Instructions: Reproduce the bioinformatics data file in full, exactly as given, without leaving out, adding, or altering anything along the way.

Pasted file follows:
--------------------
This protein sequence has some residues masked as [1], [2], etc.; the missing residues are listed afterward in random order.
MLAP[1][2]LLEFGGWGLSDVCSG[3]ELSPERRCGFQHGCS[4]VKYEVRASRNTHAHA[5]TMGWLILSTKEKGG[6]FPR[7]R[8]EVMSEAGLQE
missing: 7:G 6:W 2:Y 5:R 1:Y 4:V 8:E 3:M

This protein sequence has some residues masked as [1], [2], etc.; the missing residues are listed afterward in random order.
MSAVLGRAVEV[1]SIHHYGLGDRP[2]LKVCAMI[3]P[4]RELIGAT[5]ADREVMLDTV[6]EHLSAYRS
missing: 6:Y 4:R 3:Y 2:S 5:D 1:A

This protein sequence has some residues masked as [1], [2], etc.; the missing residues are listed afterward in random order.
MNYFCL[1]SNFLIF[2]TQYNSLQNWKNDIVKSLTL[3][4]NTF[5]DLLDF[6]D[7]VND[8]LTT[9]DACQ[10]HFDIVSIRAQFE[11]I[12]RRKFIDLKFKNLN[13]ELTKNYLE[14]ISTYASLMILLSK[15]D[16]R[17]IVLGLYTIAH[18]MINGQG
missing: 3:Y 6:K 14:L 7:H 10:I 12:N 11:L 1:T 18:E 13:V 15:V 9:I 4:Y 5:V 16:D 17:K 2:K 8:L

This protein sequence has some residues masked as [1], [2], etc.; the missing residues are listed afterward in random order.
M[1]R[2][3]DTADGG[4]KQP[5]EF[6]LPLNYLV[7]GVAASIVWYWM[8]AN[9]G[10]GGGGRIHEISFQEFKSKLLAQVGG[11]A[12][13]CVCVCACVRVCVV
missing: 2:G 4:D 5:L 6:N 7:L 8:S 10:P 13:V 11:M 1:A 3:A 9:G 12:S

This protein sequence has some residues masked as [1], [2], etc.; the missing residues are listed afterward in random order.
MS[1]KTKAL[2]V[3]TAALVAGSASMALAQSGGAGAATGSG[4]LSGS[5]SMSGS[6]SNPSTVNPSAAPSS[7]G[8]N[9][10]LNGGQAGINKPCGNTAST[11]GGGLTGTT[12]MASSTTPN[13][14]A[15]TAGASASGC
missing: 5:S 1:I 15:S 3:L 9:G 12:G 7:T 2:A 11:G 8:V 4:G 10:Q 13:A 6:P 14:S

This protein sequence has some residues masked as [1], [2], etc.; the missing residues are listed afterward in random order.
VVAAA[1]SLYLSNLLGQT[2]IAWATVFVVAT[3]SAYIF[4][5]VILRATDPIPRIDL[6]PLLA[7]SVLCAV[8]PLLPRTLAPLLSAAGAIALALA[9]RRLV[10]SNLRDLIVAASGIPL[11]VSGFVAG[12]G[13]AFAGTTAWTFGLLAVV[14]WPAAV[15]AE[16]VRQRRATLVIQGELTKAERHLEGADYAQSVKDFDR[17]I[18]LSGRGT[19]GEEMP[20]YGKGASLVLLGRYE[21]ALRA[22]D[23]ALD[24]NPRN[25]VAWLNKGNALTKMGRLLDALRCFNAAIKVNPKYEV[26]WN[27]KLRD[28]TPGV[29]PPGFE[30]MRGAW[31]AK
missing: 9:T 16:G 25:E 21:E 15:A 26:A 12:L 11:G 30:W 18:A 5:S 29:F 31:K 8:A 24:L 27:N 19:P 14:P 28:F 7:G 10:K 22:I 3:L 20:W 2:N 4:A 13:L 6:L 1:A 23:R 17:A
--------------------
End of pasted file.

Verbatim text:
This protein sequence has some residues masked as [1], [2], etc.; the missing residues are listed afterward in random order.
MLAP[1][2]LLEFGGWGLSDVCSG[3]ELSPERRCGFQHGCS[4]VKYEVRASRNTHAHA[5]TMGWLILSTKEKGG[6]FPR[7]R[8]EVMSEAGLQE
missing: 7:G 6:W 2:Y 5:R 1:Y 4:V 8:E 3:M

This protein sequence has some residues masked as [1], [2], etc.; the missing residues are listed afterward in random order.
MSAVLGRAVEV[1]SIHHYGLGDRP[2]LKVCAMI[3]P[4]RELIGAT[5]ADREVMLDTV[6]EHLSAYRS
missing: 6:Y 4:R 3:Y 2:S 5:D 1:A

This protein sequence has some residues masked as [1], [2], etc.; the missing residues are listed afterward in random order.
MNYFCL[1]SNFLIF[2]TQYNSLQNWKNDIVKSLTL[3][4]NTF[5]DLLDF[6]D[7]VND[8]LTT[9]DACQ[10]HFDIVSIRAQFE[11]I[12]RRKFIDLKFKNLN[13]ELTKNYLE[14]ISTYASLMILLSK[15]D[16]R[17]IVLGLYTIAH[18]MINGQG
missing: 3:Y 6:K 14:L 7:H 10:I 12:N 11:L 1:T 18:E 13:V 15:V 9:I 4:Y 5:V 16:D 17:K 2:K 8:L

This protein sequence has some residues masked as [1], [2], etc.; the missing residues are listed afterward in random order.
M[1]R[2][3]DTADGG[4]KQP[5]EF[6]LPLNYLV[7]GVAASIVWYWM[8]AN[9]G[10]GGGGRIHEISFQEFKSKLLAQVGG[11]A[12][13]CVCVCACVRVCVV
missing: 2:G 4:D 5:L 6:N 7:L 8:S 10:P 13:V 11:M 1:A 3:A 9:G 12:S

This protein sequence has some residues masked as [1], [2], etc.; the missing residues are listed afterward in random order.
MS[1]KTKAL[2]V[3]TAALVAGSASMALAQSGGAGAATGSG[4]LSGS[5]SMSGS[6]SNPSTVNPSAAPSS[7]G[8]N[9][10]LNGGQAGINKPCGNTAST[11]GGGLTGTT[12]MASSTTPN[13][14]A[15]TAGASASGC
missing: 5:S 1:I 15:S 3:L 9:G 12:G 7:T 2:A 11:G 8:V 4:G 10:Q 13:A 6:P 14:S

This protein sequence has some residues masked as [1], [2], etc.; the missing residues are listed afterward in random order.
VVAAA[1]SLYLSNLLGQT[2]IAWATVFVVAT[3]SAYIF[4][5]VILRATDPIPRIDL[6]PLLA[7]SVLCAV[8]PLLPRTLAPLLSAAGAIALALA[9]RRLV[10]SNLRDLIVAASGIPL[11]VSGFVAG[12]G[13]AFAGTTAWTFGLLAVV[14]WPAAV[15]AE[16]VRQRRATLVIQGELTKAERHLEGADYAQSVKDFDR[17]I[18]LSGRGT[19]GEEMP[20]YGKGASLVLLGRYE[21]ALRA[22]D[23]ALD[24]NPRN[25]VAWLNKGNALTKMGRLLDALRCFNAAIKVNPKYEV[26]WN[27]KLRD[28]TPGV[29]PPGFE[30]MRGAW[31]AK
missing: 9:T 16:G 25:E 21:E 15:A 26:A 12:L 11:G 30:W 18:A 5:S 29:F 31:K 8:A 24:L 27:N 19:P 14:P 28:F 7:G 10:K 22:I 3:L 20:W 2:N 4:A 13:L 6:L 1:A 23:R 17:A